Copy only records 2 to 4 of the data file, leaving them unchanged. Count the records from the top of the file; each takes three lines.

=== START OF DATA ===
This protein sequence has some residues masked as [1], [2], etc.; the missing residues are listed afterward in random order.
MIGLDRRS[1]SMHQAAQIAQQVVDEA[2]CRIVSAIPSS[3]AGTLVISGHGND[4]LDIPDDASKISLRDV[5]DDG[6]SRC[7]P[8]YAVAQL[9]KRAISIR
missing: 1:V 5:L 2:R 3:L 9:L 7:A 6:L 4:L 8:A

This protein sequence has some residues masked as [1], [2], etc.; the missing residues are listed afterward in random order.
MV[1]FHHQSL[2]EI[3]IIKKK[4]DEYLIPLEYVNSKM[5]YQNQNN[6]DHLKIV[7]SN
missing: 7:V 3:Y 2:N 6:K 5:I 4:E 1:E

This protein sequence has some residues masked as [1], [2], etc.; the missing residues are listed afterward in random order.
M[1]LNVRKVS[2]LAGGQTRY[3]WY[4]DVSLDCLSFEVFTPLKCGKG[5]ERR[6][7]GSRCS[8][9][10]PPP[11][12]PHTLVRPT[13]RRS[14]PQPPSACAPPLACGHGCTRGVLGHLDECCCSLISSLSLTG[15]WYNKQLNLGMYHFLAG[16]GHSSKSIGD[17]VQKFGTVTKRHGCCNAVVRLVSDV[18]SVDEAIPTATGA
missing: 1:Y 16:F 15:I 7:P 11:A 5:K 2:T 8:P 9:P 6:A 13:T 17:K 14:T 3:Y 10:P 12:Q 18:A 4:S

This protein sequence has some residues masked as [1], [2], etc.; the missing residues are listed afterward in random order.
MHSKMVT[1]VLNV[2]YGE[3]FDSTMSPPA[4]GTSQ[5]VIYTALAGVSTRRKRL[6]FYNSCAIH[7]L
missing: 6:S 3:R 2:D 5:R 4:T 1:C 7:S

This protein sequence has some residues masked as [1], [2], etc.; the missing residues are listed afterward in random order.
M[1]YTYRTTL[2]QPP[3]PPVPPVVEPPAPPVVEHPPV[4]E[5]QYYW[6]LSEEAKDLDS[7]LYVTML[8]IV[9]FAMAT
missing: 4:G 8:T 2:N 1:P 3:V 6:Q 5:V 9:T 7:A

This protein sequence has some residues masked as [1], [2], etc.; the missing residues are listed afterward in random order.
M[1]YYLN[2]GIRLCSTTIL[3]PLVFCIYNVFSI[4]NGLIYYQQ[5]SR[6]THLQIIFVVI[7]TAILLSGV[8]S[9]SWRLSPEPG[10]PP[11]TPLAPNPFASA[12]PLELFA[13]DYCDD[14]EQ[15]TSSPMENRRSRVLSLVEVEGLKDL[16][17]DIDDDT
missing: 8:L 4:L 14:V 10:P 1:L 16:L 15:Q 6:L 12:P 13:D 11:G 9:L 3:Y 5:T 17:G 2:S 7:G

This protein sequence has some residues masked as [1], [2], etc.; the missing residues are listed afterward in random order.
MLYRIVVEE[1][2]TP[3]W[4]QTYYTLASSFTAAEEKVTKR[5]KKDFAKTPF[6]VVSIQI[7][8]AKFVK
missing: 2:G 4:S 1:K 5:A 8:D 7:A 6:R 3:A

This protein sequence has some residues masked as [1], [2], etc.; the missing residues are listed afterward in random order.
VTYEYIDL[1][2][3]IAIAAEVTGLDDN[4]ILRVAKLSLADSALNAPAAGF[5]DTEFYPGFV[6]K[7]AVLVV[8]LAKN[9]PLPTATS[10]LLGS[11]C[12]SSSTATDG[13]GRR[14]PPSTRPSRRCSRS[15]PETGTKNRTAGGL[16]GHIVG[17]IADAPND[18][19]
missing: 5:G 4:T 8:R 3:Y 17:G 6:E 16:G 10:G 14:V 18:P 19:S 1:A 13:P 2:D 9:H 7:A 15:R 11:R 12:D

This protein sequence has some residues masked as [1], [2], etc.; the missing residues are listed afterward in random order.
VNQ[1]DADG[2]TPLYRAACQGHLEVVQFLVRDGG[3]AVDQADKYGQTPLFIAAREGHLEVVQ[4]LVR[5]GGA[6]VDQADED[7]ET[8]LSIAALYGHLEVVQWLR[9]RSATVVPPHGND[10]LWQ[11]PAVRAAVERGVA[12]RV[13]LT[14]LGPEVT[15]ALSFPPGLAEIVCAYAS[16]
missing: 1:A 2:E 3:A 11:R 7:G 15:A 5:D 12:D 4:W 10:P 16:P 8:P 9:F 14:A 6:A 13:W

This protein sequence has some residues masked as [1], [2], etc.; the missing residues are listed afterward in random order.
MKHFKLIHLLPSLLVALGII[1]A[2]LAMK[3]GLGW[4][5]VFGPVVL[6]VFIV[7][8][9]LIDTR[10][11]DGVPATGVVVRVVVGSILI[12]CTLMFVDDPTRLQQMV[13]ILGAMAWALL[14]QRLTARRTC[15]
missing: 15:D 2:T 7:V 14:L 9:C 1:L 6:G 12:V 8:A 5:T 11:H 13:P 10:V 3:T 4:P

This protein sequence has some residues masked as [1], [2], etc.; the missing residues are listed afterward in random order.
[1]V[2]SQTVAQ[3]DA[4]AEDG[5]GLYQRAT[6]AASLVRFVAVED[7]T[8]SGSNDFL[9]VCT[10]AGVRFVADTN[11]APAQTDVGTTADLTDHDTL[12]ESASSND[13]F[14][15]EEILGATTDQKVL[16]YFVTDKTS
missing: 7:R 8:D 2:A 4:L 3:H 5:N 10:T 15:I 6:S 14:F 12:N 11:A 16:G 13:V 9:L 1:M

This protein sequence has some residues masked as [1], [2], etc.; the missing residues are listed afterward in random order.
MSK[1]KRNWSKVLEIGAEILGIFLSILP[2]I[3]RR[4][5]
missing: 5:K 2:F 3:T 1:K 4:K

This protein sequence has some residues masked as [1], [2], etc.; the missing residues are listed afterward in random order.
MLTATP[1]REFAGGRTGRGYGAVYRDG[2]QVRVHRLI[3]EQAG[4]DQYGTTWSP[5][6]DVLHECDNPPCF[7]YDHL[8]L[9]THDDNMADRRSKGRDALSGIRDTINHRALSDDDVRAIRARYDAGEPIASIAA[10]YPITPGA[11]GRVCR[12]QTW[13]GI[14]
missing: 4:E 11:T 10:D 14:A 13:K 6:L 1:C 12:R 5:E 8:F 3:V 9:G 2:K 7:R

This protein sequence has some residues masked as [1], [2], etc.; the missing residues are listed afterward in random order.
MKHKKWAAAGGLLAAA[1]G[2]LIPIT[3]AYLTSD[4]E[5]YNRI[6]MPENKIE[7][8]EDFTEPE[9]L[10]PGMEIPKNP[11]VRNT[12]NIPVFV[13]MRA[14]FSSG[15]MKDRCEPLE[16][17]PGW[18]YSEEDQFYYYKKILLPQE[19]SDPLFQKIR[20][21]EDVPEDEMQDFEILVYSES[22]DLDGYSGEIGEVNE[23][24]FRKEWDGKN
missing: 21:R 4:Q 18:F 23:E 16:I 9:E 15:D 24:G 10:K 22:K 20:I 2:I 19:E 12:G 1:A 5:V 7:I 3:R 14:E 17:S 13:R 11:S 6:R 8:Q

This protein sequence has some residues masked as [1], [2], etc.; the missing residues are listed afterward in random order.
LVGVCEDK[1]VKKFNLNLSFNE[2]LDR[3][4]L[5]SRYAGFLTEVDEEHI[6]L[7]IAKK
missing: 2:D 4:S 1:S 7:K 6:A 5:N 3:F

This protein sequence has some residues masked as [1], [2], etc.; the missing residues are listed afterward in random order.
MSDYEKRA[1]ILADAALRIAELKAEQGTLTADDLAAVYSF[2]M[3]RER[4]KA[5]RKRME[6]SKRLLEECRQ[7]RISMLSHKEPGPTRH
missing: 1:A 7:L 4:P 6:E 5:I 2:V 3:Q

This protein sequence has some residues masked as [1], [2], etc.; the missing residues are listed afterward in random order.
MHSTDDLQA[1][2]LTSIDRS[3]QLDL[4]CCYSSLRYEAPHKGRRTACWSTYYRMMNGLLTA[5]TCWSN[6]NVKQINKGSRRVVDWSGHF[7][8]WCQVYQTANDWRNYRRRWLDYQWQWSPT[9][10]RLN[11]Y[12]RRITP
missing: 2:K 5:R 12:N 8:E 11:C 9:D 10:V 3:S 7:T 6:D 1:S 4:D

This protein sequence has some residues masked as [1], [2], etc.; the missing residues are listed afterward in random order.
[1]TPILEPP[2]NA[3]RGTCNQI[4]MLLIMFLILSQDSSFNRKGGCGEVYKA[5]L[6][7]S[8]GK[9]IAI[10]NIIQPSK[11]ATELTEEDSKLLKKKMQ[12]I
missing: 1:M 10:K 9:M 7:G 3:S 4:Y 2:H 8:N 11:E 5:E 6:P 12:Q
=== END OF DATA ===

This protein sequence has some residues masked as [1], [2], etc.; the missing residues are listed afterward in random order.
MV[1]FHHQSL[2]EI[3]IIKKK[4]DEYLIPLEYVNSKM[5]YQNQNN[6]DHLKIV[7]SN
missing: 7:V 3:Y 2:N 6:K 5:I 4:E 1:E

This protein sequence has some residues masked as [1], [2], etc.; the missing residues are listed afterward in random order.
M[1]LNVRKVS[2]LAGGQTRY[3]WY[4]DVSLDCLSFEVFTPLKCGKG[5]ERR[6][7]GSRCS[8][9][10]PPP[11][12]PHTLVRPT[13]RRS[14]PQPPSACAPPLACGHGCTRGVLGHLDECCCSLISSLSLTG[15]WYNKQLNLGMYHFLAG[16]GHSSKSIGD[17]VQKFGTVTKRHGCCNAVVRLVSDV[18]SVDEAIPTATGA
missing: 1:Y 16:F 15:I 7:P 11:A 5:K 2:T 8:P 9:P 6:A 13:T 17:K 14:T 3:Y 10:P 12:Q 18:A 4:S

This protein sequence has some residues masked as [1], [2], etc.; the missing residues are listed afterward in random order.
MHSKMVT[1]VLNV[2]YGE[3]FDSTMSPPA[4]GTSQ[5]VIYTALAGVSTRRKRL[6]FYNSCAIH[7]L
missing: 6:S 3:R 2:D 5:R 4:T 1:C 7:S